1 Kings 17:7
Parallel Verses
English Standard Version
And after a while the brook dried up, because there was no rain in the land.

King James Bible
And it came to pass after a while, that the brook dried up, because there had been no rain in the land.

American Standard Version
And it came to pass after a while, that the brook dried up, because there was no rain in the land.

Douay-Rheims Bible
But after some time the torrent was dried up, for it had not rained upon the earth.

English Revised Version
And it came to pass after a while, that the brook dried up, because there was no rain in the land.

Webster's Bible Translation
And it came to pass after a while, that the brook dried up, because there had been no rain in the land.

1 Kings 17:7 Parallel
Commentary
Keil and Delitzsch Biblical Commentary on the Old Testament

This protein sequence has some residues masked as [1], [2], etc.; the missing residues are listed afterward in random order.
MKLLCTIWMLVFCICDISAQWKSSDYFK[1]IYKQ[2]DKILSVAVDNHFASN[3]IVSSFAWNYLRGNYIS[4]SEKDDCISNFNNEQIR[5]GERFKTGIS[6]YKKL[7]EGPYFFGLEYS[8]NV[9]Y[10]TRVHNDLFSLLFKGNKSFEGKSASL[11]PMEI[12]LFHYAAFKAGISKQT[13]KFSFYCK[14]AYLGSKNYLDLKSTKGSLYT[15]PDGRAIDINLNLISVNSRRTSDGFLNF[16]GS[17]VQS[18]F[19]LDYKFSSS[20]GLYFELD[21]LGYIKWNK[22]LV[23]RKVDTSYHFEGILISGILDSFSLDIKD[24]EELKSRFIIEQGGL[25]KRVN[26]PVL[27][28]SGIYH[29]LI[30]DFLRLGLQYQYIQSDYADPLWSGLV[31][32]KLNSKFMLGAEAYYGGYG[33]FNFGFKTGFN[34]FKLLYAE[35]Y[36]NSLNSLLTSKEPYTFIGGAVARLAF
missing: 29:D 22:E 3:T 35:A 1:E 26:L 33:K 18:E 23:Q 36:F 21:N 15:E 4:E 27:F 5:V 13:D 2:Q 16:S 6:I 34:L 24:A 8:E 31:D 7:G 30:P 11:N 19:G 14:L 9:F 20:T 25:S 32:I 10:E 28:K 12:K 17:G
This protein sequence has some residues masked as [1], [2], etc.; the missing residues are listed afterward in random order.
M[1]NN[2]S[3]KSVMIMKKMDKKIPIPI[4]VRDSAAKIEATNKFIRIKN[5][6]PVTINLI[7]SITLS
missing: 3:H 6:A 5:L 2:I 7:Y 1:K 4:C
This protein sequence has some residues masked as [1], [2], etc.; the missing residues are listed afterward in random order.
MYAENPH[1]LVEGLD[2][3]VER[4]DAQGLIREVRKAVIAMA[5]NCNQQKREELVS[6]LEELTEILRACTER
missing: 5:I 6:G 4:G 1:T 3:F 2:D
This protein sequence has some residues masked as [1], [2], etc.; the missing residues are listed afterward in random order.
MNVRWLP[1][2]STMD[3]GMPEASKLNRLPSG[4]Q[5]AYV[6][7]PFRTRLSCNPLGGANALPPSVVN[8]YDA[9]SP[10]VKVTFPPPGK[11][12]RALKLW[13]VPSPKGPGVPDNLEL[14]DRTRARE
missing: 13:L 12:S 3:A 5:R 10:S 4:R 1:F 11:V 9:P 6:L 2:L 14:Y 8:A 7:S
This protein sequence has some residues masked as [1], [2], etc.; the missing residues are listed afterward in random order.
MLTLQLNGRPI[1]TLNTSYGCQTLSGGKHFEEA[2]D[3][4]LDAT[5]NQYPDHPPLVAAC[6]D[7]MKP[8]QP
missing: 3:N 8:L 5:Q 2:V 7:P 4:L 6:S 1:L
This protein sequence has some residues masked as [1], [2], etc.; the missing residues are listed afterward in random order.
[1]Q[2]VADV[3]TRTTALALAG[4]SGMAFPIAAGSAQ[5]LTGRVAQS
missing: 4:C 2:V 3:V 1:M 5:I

Elijah the Tishbite is introduced without the formula "The word of the Lord came to ...," with which the appearance of the prophets is generally announced, proclaiming to king Ahab in the name of the Lord the punitive miracle of a drought that will last for years. This abrupt appearance of Elijah cannot be satisfactorily explained from the fact that we have not the real commencement of his history here; it is rather a part of the character of this mightiest of all the prophets, and indicates that in him the divine power of the Spirit appeared as it were personified, and his life and acts were the direct effluence of the higher power by which he was impelled. His origin is also uncertain. The epithet התּשׁבּי is generally derived from a place called Tishbeh, since, according to Tobit 1:2, there existed in Upper Galilee a Θίσβη ἐκ δεξιῶν Κυδίως, "on the right, i.e., to the south of Kydios," probably Kedesh in the tribe of Naphtali, from which the elder Tobias was carried away captive, although this description of the place is omitted in the Hebrew version of the book of Tobit issued by Fagius and Mnster, and in the Vulgate. And to this we must adhere, and as no other Thisbe occurs, must accept this Galilean town as the birthplace of Elijah; in which case the expression "of the settlers of Gilead" indicates that Elijah did not live in his birthplace, but dwelt as a foreigner in Gilead. For תּושׁב in itself by no means denotes a non-Israelite, but, like גּד, simply one who lived away from his home and tribe relations in the territory of a different tribe, without having been enrolled as a member of it, as is clearly shown by Leviticus 25:40, and still more clearly by Judges 17:7, where a Levite who was born in Bethlehem is described as גּר in the tribe of Ephraim.